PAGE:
Build It - Playing

  • The playing state contains the game code we have written.


pygame.mouse.set_visible(False)  # hide mouse cursor
    screen.blit(BGImage, (0, 0))  # draw background image
    mousePosition = pygame.mouse.get_pos()
    target = screen.blit(targetImage, targetXY)
    player1XY = mousePosition[0] - player1ImageWidthHeight[0] / 2, mousePosition[1] - player1ImageWidthHeight[1] / 2
    player1 = screen.blit(player1Image, player1XY)
    distance = pythag(player1XY[0], player1XY[1], targetXY[0], targetXY[1])

    if pygame.mouse.get_pressed()[0] == 1 and fireLock == 0:  # player fires
        fireLock = 1
        if player1.colliderect(target):  # when the target is hit
        targetXY[0] = random.randint(0, SCREENWIDTH - 50)  # new target X
        targetXY[1] = random.randint(0, SCREENHEIGHT - 50)  # new target Y
        score += 1  # add to score
        hitList.append([int(player1XY[0]), int(player1XY[1])])

    # draw text to screen
    textDraw("distance: " + str(int(distance)), (SCREENWIDTH / 2 - 100, 10), black)
    textDraw("Score: " + str(score), (SCREENWIDTH / 2 - 100, 40), black)
    textDraw("Time: " + str( pygame.time.get_ticks() - startTime), (SCREENWIDTH / 2 - 100, 70), black)

    if pygame.time.get_ticks() - startTime > 10000:  # end game after 10 seconds
        gameState = "gameOver"
  • The state change to the game over state is triggered by a timer.

Build It - Game Over

  • The game over state displays the players score, average distance of each hit. The location of each hit and its distance are drawn to the screen.


for h in range(0, len(hitList) - 1):  # for each hit...., red, hitList[h], 30)
    textDraw(str(int(distanceList[h])), (hitList[h][0] + 20, hitList[h][1] + 20), red)
    textDraw("Score: " + str(score), (10, 40), green)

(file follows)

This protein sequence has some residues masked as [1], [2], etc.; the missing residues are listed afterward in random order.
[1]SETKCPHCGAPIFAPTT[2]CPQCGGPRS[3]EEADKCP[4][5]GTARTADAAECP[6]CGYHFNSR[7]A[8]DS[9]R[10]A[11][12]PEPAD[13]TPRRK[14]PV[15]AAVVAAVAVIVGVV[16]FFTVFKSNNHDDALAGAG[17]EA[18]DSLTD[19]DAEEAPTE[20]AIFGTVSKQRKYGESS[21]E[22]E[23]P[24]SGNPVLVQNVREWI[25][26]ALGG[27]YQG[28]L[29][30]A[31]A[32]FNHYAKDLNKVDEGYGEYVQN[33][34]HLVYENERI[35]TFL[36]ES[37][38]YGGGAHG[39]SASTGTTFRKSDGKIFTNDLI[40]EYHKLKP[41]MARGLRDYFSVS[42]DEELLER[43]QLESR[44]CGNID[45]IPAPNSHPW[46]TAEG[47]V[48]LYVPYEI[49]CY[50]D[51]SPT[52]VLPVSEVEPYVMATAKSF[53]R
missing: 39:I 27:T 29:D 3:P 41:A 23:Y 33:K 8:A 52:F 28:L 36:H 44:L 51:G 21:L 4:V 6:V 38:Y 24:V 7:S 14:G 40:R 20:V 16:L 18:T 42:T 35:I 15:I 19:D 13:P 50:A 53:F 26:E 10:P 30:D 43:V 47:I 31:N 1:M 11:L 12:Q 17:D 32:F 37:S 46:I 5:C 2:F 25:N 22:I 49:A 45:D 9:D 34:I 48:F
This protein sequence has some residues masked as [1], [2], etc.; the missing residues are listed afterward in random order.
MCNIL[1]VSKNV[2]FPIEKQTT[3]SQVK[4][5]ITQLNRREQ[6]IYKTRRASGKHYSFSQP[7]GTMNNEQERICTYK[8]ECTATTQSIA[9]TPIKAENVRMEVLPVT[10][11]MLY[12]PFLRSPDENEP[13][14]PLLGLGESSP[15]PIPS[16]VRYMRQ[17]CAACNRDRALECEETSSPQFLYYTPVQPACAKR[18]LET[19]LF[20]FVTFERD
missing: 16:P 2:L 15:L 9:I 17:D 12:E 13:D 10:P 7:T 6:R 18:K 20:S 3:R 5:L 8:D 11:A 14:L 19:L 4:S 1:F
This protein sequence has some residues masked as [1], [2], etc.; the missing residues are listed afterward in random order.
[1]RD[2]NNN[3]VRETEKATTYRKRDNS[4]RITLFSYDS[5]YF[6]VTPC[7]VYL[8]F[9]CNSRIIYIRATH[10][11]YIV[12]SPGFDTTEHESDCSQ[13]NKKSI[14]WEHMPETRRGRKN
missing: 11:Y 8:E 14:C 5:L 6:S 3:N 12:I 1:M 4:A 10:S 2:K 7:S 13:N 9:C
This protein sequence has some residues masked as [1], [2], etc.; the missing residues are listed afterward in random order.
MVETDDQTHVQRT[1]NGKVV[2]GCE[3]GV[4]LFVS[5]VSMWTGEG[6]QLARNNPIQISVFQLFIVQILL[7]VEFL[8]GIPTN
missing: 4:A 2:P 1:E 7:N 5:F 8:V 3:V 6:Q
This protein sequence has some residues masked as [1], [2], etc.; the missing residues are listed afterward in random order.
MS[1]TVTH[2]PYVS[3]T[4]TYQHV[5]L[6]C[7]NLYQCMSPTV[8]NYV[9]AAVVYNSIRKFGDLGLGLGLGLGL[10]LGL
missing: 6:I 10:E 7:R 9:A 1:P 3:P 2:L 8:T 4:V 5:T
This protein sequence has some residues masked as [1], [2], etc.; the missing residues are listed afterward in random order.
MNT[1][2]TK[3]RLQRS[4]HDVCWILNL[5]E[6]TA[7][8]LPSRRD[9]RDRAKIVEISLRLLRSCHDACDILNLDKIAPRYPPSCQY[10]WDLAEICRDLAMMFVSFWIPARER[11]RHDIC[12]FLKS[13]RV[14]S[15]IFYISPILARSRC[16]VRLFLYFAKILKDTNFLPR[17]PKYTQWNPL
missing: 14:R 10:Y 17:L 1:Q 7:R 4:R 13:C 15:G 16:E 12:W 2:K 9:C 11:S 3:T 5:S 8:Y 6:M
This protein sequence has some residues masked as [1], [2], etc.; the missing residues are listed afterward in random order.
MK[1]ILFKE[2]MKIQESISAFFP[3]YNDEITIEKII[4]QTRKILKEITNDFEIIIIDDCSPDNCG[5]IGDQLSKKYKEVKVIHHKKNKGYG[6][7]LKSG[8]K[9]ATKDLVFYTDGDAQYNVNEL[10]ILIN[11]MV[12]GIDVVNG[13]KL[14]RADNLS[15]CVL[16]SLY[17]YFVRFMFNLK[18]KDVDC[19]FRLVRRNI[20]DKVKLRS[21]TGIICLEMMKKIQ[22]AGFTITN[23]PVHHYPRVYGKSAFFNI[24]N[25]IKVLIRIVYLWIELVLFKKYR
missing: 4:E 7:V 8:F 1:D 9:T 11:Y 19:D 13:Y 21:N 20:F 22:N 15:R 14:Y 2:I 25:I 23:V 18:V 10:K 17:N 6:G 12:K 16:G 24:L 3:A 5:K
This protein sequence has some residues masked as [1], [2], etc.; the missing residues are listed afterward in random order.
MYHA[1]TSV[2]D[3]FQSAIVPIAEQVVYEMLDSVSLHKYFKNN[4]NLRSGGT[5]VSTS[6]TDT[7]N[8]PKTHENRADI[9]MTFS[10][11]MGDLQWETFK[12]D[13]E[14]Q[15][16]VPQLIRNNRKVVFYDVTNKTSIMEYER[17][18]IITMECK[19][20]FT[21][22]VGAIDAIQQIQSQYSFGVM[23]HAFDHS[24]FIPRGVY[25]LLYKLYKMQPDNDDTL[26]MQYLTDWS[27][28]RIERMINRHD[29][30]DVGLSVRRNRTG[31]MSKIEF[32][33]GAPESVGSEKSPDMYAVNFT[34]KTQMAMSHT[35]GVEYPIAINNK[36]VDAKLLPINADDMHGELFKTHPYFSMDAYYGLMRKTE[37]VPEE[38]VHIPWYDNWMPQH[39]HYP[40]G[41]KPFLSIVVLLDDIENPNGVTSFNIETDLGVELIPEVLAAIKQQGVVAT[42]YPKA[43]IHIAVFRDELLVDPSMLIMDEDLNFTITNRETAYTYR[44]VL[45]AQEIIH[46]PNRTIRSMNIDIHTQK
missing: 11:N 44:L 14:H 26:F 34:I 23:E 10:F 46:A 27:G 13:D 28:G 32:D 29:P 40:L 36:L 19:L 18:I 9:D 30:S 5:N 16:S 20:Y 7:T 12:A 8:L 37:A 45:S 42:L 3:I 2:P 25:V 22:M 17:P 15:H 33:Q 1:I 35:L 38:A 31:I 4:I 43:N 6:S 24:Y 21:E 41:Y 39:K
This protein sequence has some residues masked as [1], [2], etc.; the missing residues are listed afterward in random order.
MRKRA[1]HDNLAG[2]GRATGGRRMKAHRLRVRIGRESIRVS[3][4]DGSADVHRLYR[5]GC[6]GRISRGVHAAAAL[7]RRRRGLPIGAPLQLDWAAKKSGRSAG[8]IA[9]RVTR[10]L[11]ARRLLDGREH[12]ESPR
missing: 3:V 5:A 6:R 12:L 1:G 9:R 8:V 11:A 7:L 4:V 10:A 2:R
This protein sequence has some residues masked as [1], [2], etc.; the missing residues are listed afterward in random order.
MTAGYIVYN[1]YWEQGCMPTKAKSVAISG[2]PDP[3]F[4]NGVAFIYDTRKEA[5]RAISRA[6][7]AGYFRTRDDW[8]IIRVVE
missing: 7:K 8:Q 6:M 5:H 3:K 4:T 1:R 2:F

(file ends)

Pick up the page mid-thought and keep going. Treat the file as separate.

avDistance = sum(distanceList) / len(distanceList)
    textDraw("Average distance: " + str(int(avDistance)), (10, 100), green)
textDraw("Right click to play again", (400, 400), green)
if pygame.mouse.get_pressed()[2]:
    gameState = "splash"
  • The state change back the splash stage is triggered by a right mouse click.

Test It

  • Try running your program.
  • If it doesn't work, some possible explanations are:
    • Images or sound files in the wrong location or the files names do not match.
    • Levels of indentation are incorrect.
  • The video tutorial below walks you through building the finished game:

Badge It

  • Silver: The code uses something called a list to store the players moves. Read the first half of these online notes about lists, then write a short piece in a text file (e.g. using Notepad) to explain what a list is.
  • Gold: Add a background image and some additional text to the splash screen section of the code, and upload a screenshot of the new splash screen to collect the badge.
  • Platinum: Modify the game to use your own sprites, backgrounds and sounds, by looking around online. Upload screenshots of your revised game, and the .py file and your new assets to collect the badge.